Friday, 14 August 2015

Dream or paranormal?

Crows in a treeRegular readers will be familiar with my acquaintance (MA) who experiences microsleep with REM (MWR). Essentially, it is a rare experience, affecting a tiny proportion of the population, who go straight into a dream state when they have a microsleep. Some of the experiences feel paranormal, despite their normal cause. Someone unaware of the phenomenon of MWR who experiences them regularly might think themselves psychic. But, surely, these experiences are just dreams and simple to distinguish from ordinary real life, aren't they?

So, how do know if you are dreaming? Unless it is a lucid dream, you don't, at the time. One obvious test for dreaming would be whether it is an experience you have just prior waking up. There is usually a definite boundary between dreaming and being conscious while we wake up. Let's call it the 'waking up test'. It is generally reliable but not always. There is the false awakening phenomenon to consider, though that ought to recognisable once you know what to look out for. I've had false awakenings and they are disconcerting!

There is another test of whether you are dreaming which we might call the 'blind acceptance test'. Although strange things happen routinely in dreams, we just accept them without question. It appears that whatever part of our brain would normally raise the alarm at odd goings-on is switched off during dreaming. Once we wake up and review the dream content it becomes obvious that it contained absurdities or fiction that would never have been blindly accepted had we been awake. So, can these tests be applied to MWR experiences?

MWR experiences differ from 'long sleep' dreams in several ways. Obviously they are short, typically seconds long. And with MWRs the dream starts straight away, producing a continuous experience, straight after conscious reality, which can be hard to spot straight away. When a MWR ends there is a feeling of waking up but it is, for MA at least, less pronounced than the 'long sleep' version.

So do the tests for dreaming still work? They do but not always. Suppose MA is sitting in a chair at home and then suddenly is apparently in a desert talking to a large lizard and finally back at home again, all in a few seconds, it is quite obviously a MWR. It triggers the 'blind acceptance test' whereby MA did not consider it remarkable, at the time, to be chatting to a lizard or, indeed, suddenly teleported to a desert. But what if MA had gone from home to being suddenly aboard an alien space craft? This is similar to some reported alien abduction cases and, to some people, it would not appear unlikely at all. MA has never had that experience, so far, but it could happen.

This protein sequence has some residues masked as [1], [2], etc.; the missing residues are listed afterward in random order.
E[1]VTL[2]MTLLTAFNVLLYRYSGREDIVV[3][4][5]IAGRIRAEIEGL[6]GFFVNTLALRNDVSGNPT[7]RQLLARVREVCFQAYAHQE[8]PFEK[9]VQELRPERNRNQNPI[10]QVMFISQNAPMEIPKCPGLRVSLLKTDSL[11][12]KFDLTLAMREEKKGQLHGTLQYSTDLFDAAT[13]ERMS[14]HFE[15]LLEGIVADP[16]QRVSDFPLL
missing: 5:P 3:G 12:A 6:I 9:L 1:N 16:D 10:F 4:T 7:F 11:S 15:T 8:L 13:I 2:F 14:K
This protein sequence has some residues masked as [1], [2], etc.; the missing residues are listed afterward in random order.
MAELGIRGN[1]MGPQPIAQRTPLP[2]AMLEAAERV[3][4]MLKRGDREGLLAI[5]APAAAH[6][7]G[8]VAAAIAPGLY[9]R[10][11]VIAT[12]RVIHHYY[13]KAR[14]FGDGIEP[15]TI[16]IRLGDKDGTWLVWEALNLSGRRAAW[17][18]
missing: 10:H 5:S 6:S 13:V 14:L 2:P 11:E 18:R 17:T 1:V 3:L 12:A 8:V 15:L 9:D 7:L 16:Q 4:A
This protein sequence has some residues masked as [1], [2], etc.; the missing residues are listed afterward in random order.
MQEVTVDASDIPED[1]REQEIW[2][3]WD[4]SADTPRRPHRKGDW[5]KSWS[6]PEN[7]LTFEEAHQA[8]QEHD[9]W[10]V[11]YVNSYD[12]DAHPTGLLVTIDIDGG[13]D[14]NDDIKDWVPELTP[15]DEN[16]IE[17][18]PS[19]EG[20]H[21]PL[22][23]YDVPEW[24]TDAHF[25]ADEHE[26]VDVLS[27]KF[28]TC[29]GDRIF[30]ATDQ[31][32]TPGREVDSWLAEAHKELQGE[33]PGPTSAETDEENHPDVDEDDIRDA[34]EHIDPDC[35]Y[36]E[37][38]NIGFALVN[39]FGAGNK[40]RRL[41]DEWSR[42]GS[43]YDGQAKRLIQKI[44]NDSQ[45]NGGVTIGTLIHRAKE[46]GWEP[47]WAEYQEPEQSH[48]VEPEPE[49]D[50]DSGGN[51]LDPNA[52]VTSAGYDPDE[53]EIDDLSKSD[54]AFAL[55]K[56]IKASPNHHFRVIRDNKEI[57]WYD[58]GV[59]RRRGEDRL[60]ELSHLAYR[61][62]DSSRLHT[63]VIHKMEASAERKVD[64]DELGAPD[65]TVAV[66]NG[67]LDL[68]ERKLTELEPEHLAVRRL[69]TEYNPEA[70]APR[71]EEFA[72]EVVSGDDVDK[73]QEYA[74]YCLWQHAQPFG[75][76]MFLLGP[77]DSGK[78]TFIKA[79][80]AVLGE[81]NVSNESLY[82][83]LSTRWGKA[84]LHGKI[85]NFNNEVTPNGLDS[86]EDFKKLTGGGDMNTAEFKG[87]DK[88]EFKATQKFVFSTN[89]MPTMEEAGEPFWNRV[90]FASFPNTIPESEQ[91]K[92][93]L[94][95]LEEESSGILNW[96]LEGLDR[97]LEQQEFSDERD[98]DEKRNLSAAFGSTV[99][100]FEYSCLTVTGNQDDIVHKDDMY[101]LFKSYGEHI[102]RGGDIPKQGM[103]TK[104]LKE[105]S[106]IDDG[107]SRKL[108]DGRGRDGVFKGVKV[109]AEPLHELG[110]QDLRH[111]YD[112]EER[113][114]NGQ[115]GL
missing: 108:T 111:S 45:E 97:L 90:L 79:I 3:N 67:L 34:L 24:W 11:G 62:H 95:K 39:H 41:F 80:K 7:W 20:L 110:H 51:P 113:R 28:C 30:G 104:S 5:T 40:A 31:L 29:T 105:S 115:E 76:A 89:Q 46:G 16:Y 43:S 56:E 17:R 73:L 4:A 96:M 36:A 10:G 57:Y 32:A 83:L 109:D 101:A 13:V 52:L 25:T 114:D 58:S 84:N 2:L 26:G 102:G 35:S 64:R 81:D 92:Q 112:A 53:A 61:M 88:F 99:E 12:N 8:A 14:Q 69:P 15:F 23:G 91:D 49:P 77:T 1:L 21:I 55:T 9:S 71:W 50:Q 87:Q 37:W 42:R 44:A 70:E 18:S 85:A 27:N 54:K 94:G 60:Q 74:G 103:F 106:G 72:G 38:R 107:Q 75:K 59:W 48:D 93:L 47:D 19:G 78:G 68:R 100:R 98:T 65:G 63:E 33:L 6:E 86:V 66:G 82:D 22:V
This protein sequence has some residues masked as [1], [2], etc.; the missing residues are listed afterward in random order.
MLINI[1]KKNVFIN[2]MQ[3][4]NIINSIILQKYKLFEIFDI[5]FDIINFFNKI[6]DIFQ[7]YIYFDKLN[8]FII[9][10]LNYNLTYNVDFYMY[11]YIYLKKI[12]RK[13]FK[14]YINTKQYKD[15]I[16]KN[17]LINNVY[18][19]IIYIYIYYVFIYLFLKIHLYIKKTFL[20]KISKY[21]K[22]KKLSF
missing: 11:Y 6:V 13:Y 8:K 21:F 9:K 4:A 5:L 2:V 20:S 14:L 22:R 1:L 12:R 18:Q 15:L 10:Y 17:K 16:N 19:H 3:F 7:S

There is another experience with MWRs that MA has had several times where it can be difficult to tell if it is a dream. What happens is that the MWR consists of the scene around MA just before going into the microsleep. It looks as if MA's brain takes a visual snapshot of the scene and turns it into a dream. Usually there is, however, something slightly different about the dream version. It is generally the presence of a human figure that was not there before, or after. Also, any changes in the real scene that occur during the MWR are not noticed, as you might expect. There is an example here on a train. Such an experience could easily be interpreted as a ghost. MA can only detect such events through the 'waking up test'.

To summarize, MWRs typically form a continuous experience with waking conscious reality which can make them feel real. They can even use an image of reality, taken just before the dream started, making it difficult to notice the MWR. Of course, if others with MWR have similar experiences to MA, some of the dreams will be more easily noticed by their unrealistic content. But someone unaware of the existence of MWRs could interpret the 'unrealistic' MWRs as psychic visions or even astral travel.

On a unrelated topic, I recently was astonished to see a packet falling off a high supermarket shelf right in front of me, with one else nearby. While it COULD have been paranormal there is a more obvious theory to consider. It is possible that someone took the packet off the shelf, to look at it, and then replaced it. However, they did not put it back in a stable position and the packet slowly slid down to eventually fall off the shelf just as I walked by. The fact that it was a high shelf tends to back this idea up as the person involved may have not noticed, because they couldn't see the shelf from above, that they'd left the bag in an unstable position.

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